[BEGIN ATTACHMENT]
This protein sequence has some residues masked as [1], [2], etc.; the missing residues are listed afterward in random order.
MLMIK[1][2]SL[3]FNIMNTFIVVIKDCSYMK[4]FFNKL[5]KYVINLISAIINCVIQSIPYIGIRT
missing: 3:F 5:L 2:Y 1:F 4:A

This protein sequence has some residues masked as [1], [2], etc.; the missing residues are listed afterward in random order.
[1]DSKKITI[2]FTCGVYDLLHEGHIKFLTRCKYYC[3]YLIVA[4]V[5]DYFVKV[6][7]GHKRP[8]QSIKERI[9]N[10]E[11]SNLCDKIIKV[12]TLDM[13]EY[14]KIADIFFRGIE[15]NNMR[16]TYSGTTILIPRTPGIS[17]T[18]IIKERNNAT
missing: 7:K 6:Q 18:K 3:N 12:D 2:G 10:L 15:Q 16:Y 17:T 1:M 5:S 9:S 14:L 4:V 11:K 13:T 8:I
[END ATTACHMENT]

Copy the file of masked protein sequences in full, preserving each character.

This protein sequence has some residues masked as [1], [2], etc.; the missing residues are listed afterward in random order.
MLMIK[1][2]SL[3]FNIMNTFIVVIKDCSYMK[4]FFNKL[5]KYVINLISAIINCVIQSIPYIGIRT
missing: 3:F 5:L 2:Y 1:F 4:A

This protein sequence has some residues masked as [1], [2], etc.; the missing residues are listed afterward in random order.
[1]DSKKITI[2]FTCGVYDLLHEGHIKFLTRCKYYC[3]YLIVA[4]V[5]DYFVKV[6][7]GHKRP[8]QSIKERI[9]N[10]E[11]SNLCDKIIKV[12]TLDM[13]EY[14]KIADIFFRGIE[15]NNMR[16]TYSGTTILIPRTPGIS[17]T[18]IIKERNNAT
missing: 7:K 6:Q 18:K 3:N 12:D 2:G 10:L 15:Q 16:Y 17:T 1:M 5:S 9:S 14:L 4:V 11:K 13:T 8:I